I bought it and hung it up in my apartment and felt very grown-up and pleased with myself. I still have the landscape and enjoy it every day. It has – I discovered only in writing this article – quadrupled in value in 10 years. Which is a lot more than can be said for my prize bonds, bank savings or properties.

In the past decade my husband and I have bought a lot of art. Not enough to fill a warehouse or a holiday villa in Cannes and we don't own a Louis Le Brocquy or a Damian Hirst. We're not rich. It's just that we have come to value art more than designer handbags or golfing holidays in the Algarve.

So that when I visit a lavishly decorated interior space, be it a hotel or private house, and there is something nasty and makey-up on the walls, I notice it – and it makes me mad. Why is it that when every county in Ireland is bursting at the seams with talented artists who could transform an interior space for the price of a three-seater sofa – that so many decorators choose instead to spend the money on elaborate light fittings and either skimp on the art, or encourage the owner to put up representative landscapes by his wife's friend, for which he will have paid a small fortune?

Bad art in hotels is a particular bugbear. The interior designers go to trouble and expense to procure plush furnishings and stain-friendly carpets, then go and buy a job lot of ghastly prints to put on the walls. Or worse, the TV designers' version ("get three blank canvasses and paint them different shades of blue, then hang them next to each other").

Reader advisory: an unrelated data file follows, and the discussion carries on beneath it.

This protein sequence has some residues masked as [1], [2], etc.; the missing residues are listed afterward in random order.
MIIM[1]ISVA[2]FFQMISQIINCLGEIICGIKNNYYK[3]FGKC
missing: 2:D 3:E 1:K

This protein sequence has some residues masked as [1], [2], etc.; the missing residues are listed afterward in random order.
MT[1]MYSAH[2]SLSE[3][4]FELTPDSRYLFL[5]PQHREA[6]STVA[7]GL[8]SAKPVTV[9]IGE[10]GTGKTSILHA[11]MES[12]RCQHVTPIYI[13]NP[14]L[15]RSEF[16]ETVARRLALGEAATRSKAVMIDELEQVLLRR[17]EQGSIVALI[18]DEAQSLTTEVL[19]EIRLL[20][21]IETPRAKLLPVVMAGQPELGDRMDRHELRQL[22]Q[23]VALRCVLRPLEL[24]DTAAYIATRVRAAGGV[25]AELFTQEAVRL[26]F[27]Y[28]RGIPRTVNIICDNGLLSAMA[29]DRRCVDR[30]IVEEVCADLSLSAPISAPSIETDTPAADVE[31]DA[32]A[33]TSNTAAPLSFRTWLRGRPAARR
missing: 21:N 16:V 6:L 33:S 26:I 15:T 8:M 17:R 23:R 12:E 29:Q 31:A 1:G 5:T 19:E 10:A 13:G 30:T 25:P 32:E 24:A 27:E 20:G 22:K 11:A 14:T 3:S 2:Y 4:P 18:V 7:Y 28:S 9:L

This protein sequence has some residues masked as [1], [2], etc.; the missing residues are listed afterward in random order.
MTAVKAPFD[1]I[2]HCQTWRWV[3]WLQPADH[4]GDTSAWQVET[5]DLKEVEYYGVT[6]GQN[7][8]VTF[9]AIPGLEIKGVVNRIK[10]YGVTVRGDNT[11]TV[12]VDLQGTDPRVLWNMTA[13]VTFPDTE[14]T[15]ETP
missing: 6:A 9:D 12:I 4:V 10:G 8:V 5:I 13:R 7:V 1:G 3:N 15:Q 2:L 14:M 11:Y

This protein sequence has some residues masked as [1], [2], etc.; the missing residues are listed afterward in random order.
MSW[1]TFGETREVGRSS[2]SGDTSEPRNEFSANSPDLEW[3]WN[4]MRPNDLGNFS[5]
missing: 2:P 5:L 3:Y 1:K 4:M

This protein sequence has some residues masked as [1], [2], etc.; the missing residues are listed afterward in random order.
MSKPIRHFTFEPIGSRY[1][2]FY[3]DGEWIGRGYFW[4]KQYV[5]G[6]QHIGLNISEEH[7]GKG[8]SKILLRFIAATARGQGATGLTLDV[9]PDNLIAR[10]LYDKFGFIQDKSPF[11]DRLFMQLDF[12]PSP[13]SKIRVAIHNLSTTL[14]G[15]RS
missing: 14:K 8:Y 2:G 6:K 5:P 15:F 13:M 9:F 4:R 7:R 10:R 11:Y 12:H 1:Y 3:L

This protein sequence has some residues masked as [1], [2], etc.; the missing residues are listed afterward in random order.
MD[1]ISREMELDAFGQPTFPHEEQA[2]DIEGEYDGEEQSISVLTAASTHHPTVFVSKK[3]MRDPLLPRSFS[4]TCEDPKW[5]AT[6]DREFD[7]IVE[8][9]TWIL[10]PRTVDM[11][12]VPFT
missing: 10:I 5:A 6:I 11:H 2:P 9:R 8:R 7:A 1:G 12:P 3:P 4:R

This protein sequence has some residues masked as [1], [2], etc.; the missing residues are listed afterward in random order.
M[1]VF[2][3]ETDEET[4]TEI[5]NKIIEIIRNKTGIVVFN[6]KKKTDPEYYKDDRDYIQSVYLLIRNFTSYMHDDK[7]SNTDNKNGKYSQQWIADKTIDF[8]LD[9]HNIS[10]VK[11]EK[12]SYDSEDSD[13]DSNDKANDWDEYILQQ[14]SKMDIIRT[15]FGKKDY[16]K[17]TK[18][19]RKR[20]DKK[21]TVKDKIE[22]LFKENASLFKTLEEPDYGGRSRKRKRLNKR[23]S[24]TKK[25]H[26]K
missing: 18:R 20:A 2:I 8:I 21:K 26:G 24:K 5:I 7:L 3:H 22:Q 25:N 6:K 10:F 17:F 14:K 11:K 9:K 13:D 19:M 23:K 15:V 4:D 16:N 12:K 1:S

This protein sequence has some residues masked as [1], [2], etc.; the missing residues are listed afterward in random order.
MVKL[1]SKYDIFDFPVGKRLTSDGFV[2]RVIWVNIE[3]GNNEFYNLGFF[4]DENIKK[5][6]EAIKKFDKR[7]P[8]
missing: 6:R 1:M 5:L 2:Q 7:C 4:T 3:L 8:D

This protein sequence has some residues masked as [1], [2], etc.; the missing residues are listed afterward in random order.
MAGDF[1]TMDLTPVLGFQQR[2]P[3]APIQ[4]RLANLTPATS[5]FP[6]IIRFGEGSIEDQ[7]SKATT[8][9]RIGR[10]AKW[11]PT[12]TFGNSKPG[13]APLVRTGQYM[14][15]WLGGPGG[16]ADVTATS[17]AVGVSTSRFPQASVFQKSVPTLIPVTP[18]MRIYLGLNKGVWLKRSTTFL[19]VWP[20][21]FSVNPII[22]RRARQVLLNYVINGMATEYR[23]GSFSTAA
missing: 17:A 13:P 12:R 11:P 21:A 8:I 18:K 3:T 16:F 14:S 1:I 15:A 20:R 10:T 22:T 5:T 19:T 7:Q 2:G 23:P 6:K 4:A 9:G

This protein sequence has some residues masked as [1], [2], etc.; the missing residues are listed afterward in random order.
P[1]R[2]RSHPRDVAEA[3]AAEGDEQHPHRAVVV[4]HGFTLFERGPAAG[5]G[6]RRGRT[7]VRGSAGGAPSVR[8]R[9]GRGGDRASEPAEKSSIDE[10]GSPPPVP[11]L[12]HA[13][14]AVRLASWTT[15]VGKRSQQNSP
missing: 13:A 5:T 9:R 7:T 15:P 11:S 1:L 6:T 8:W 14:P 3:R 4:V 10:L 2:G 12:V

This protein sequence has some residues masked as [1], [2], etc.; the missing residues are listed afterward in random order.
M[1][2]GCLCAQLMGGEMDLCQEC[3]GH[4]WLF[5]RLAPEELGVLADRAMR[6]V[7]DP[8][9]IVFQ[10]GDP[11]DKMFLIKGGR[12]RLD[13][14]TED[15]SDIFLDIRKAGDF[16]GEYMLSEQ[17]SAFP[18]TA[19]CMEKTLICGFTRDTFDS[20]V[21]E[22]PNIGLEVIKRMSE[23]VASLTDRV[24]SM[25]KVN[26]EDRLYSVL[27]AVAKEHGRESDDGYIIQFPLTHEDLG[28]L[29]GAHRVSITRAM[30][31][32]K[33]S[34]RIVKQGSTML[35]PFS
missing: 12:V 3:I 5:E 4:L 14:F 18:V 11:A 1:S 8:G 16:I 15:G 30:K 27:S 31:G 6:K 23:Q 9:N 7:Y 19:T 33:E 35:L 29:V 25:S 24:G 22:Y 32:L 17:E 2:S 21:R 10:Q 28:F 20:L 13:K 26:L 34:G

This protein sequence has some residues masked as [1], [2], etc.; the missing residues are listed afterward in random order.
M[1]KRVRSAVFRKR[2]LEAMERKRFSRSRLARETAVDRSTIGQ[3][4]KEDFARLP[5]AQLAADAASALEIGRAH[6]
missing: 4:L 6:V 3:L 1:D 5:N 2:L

A notable exception to this is the Ice House in Ballina. It had been sold to me as having great food, state-of-the-art spa – so far so every other new hotel ? but the first thing I noticed when I walked through this extraordinary architectural space was the art. Carefully chosen and – gasp! – commissioned pieces by Charles Tyrrell and Mike Gale add an edge to the lobby and dining rooms. Elsewhere, lesser-known artists liven up darkest corners. There is no compromise in the beautifully furnished bedrooms, each of which contains a piece of contemporary, orginal art. The owners, architects and designers that worked on the Ice House are clearly committed to visual excellence and not afraid to put their money where their mouth is. Or perhaps they are canny enough to realise that compromising on art is not only crass, but unnecessary.

Because the truth is Ireland is falling down with really brilliant artists - 'proper' art is everywhere and affordable to anyone who can afford a sun holiday. Think about it people next time you reach for that €500 handbag! Rant over.......